Continuous Deployment with Spark Streaming (Part I)

April 06, 2018

Here at Wealthfront, our mission is to democratize access to sophisticated financial advice. One of the ways we accomplish that is by applying data processing technologies to financial services. In this two-part blog post we will describe how our near-real time data platform is built to support continuous deployment in order to allow us to ship new features quickly and safely. Part 1 of this series will give a high level overview of the data platform at Wealthfront and describe how we deploy and track Spark Streaming jobs for continuous delivery. In Part 2 we will show how we coordinate the serving layer and summarize how the whole system works together.

The Data Platform at Wealthfront

The data platform at Wealthfront is modeled on Lambda Architecture which consists of two computation layers — batch and real-time — and the serving layer. We have chosen Spark as our computation layer framework which provides an API for both batch and stream processing. Our serving layer is a homemade NoSQL database written around cdb and rocksdb.

In accordance with Lambda architecture, our batch computations are responsible for providing an all-of-time historical view of the data. Many of these computations are scheduled to run daily at midnight, processing all of our historical data. Our real-time computations are run throughout the day, providing up-to-date transformations of new data after the last batch run. The results of batch and real-time computations are loaded into our serving layer (i.e. database) which exposes a merged view of the data.

Redeploying Spark Streaming

The main issue we had to tackle for continuous deployment with Spark Streaming is deploying new code with no downtime during job transitions. A simple approach to redeploying a code change to a Spark Streaming job would look something like this:

  1. Build the code, package into a jar
  2. Deploy the jar to the Spark cluster
  3. Shut down the originally running Spark Streaming job
  4. Start up a new Spark Streaming job (now running on new code)

This approach certainly does work and we had been redeploying our jobs in this way for about a year. However, the downside is that the downtime between steps 3 and 4 can be long and during this downtime, new incoming data is not being processed which impacts data freshness. The main reason for this downtime is à la Lambda Architecture, when we restart a streaming job, it has to reprocess all new data since the last batch computation. It is technically possible to restart a stream computation to pick up where the last left off, but in practice using old data (or in the case of new features, empty data) can result in erroneous results which for us is unacceptable.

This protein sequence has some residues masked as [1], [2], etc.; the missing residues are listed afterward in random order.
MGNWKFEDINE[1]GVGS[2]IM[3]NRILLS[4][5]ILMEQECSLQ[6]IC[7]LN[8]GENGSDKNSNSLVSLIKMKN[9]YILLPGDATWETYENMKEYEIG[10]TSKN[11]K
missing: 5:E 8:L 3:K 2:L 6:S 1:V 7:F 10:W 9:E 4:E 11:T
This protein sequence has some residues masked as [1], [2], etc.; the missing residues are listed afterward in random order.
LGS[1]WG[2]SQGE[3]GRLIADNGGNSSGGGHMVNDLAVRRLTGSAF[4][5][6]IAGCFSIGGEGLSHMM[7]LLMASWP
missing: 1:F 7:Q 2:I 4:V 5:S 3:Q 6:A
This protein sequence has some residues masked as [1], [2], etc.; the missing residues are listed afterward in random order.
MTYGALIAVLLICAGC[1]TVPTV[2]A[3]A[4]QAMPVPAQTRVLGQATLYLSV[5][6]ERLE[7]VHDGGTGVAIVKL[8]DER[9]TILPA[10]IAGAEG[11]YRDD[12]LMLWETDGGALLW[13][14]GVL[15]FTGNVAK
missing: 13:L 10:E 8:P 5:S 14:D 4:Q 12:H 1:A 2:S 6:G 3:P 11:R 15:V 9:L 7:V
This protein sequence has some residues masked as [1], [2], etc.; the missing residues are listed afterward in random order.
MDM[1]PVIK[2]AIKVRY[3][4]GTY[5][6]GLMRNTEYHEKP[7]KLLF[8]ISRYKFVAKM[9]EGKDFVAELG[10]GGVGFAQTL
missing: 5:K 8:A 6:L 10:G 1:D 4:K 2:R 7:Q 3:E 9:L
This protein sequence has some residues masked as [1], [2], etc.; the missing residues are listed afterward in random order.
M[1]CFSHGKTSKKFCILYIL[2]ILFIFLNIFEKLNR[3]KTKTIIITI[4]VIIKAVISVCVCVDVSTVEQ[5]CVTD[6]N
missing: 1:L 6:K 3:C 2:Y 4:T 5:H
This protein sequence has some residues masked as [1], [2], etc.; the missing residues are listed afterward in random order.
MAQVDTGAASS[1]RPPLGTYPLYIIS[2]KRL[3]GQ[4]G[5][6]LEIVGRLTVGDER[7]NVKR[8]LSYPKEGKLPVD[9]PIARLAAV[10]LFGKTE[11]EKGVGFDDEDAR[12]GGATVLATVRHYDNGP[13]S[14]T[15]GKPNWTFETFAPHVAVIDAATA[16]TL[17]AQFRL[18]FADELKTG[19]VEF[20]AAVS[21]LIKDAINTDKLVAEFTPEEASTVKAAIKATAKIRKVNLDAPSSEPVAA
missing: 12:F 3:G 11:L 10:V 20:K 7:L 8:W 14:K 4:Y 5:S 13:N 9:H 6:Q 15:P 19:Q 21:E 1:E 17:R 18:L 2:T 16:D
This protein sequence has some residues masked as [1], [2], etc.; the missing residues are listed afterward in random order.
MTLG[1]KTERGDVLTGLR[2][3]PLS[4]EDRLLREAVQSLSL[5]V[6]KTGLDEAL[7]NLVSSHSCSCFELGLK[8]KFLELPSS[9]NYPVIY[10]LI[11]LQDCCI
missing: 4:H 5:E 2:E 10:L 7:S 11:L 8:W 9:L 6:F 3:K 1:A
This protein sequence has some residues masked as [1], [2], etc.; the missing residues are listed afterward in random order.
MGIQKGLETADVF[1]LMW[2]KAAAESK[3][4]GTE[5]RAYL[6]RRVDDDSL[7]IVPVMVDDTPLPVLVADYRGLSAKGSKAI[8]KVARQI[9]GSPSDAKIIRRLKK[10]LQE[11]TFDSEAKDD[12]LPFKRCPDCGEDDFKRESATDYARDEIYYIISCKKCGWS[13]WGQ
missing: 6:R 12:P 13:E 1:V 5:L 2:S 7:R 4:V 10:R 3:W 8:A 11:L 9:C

Taking a page out of Kappa Architecture (which ironically is a criticism of Lambda Architecture), we designed our system to support reprocessing so that when we deploy a new version of a Spark Streaming job, we start another instance while leaving the old instance running. Once the new instance has caught up to the old instance, we shut down the old instance.

In order to coordinate between jobs, we set up a service called StatusTracker that would be responsible for tracking the status of jobs and coordinating the shutdown process. Each Spark Streaming job instance is assigned a unique ID and will publish its progress to the Status Tracker. Once the Status Tracker has determined that a new instance of a job has caught up, it will shut down the old instance. The architecture looks like this:

Spark Streaming is not a pure real-time stream processing framework and instead operates by scheduling micro-batches of data for processing. These micro-batches are assembled based on new data in the input stream which means we only need to know the scheduled time of the most recently completed micro batch to infer the progress of a streaming job. If the most recently completed micro-batch of the new job has the same scheduled time to that of the old job, we know that they have processed data to the same point in time and the new job can be considered “caught-up”.